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Can I plant a rambling rose to grow up a fir tree or is the environment too acid?  Have many fir trees and want to make them a little more interesting.

Salino can plant one, but it's whether you'll want to spend the time tieing the rose to the tree, as it will need constant attention to train it upwards, as it won't cling without adequate support... a better option that I've seen on pine trees is Clematis montana, as they are self clinging. 

I'm assuming your pine tree is conical shape.  A rambling rose would  be better rambling through a more open tree with a many branched system so it can weave it's way through.  I planted rose 'Paul's Himalayan Musk' through a big willow tree, for instance... it needed no more help from me, so just a thought there, before you go ahead... as rambling roses naturally will just prostrate themselves along the ground unless you tie them to something or aim them towards an appropriate support...


I think the rose would struggle. Conifers suck all the moisture out if the soli with their fine surface roots, as well as the soil becoming acid.

plant climbing nasturtiums to create a flowering conifer effect

Gardening Grandma

Good idea for a small conifer, JW. Think I'll do that myself. But I'm thinking that this must be a large one for a rambler to be considered??


Thanks for all the advice - the montana clematis is a great idea as is the nasturtiums

I have a potted rambling rose I would like to plant in an obelisk about 6' tall will it work 


What variety is it, Lizyann? If it is a rambler, rather than a climber, it will grow into quite a large plant in all probability. Large plants in pots need a lot of food, a lot of water and a lorra lorra attention.

It is called little rambler with clusters of tiny pink roses with a lovely perfume pansy face

I've just looked at this, we have 6 x 80ft scots pines down the end of the garden as well as two oak and a sycamore (which I'd love to get rid of)

I was thinking about whether to plant a rose to go up any of these, but love the idea of the montana clematis.   Hmm now which tree to choose for the clematis ?


Just bear in mind that clematis are extremely hungry, thirty plants and prefer alkaline to acid soil.  You are going to have to dig a very good hole, nourish it with plenty of well rotted garden compost and some manure and plant the clematis deep and well away from the conifers and then guid it in till it gets established and takes off by itself.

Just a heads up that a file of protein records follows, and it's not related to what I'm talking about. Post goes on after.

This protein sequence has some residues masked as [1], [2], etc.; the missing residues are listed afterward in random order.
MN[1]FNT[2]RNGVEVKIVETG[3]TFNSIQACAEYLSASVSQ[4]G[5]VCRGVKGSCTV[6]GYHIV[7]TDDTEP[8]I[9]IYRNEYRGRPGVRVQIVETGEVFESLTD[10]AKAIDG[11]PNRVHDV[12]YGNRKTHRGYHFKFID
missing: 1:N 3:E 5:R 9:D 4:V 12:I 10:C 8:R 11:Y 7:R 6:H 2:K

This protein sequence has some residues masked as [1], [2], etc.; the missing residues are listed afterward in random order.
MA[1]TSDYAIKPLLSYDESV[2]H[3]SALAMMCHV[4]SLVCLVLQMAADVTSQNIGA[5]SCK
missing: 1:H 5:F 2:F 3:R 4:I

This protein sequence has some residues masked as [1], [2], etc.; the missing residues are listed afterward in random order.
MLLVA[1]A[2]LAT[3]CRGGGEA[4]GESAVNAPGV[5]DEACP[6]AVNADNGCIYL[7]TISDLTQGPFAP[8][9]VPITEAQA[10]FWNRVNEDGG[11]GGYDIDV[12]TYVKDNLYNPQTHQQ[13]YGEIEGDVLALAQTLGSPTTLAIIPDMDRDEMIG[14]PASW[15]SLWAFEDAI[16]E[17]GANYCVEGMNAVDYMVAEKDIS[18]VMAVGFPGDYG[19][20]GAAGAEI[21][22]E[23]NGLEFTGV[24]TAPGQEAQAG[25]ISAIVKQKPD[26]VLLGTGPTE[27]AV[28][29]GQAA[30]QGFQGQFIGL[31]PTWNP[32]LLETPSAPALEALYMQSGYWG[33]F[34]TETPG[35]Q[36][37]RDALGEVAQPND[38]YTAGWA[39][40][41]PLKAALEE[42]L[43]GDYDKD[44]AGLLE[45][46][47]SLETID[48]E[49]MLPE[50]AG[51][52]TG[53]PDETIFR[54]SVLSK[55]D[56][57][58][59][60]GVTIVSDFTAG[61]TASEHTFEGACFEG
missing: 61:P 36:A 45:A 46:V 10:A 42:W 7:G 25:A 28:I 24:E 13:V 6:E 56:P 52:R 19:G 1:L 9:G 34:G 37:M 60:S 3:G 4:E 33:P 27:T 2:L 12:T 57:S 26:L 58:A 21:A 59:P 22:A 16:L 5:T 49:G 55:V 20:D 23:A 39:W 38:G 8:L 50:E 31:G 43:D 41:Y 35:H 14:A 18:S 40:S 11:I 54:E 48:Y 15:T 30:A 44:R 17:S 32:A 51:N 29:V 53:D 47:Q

You'll need to give it an annual winter mulch plus slow release feed clematis food in spring and some liquid tonics of rose or tomato food te minute sprong starts it into new growth as montana flowers early.

Can't wait for sprong meself 

(Sorry obelixx)

Well I have planted my rambling rose (little rambler) in the garden with the obolisk so now I shall see what this year brings( a lovely abundance of clusters of small scented pale pink roses )I hope.


Interesting thoughts above. We are cutting  back (aka butchering) the foiliage of the Leylandii which was over hanging the bottom of my garden by about 5 ft in places. (I finally cracked after putting up with it for far too long.) I am hoping now my other shrubs will start to  grow up straight.

I was wondering about how easy it would be to grow up a vigorous Rose up the remaining branches but it seems that others think this might be difficult.

I already have a  clematis montana rubens going up this dreadful hedge. I am on a rather acidic sandy soil but the clematis seems to be surviving.

Does anyone think it would it be worth trying a vigorous rambling rose or just putting in another clematis montana to liven it up. The fence at the bottom of the garden is about 90ft long, there is plenty of room. 


Go for something like Kiftsgate or Rambling Rector and you should be fine - as long as you prepare the planting hole well with plenaty of well rotted manure and/or garden compost and water it regularly in its first year and feed it generously every spring.   Both have clusters of creamy white flowers and will look gorgeous against dark green conifers.


We have a very large conifer and have planted a kiftgate Rose with the hope it would grow up it to help it look more interesting, but we have found that the kiftgate just grows on the edge of the tree and if it gets a bit windy they end up sticking out all over the place, and as they have very large thorns could be dangerous, what is the best way to get it to go up the trunk of the tree then it can branch our to show it's roses, we were told the Kiftgate was the ideal Rose for this as it's thorns being large dig in to help it climb up the trunk, We have cut off some of the very low branches on the conifer so we could fasten the rose to the trunk to help it get started, but it still end up hanging out instead of going up, and suggestions please!!!!! 


Climbing roses are not self supporting, they have to be attached. It works when a rose grows through a tree with more open branches, such as an old apple tree, as the branches help to support it. I think you would have to tie it to the conifer at strategic points, but don't ask me how!

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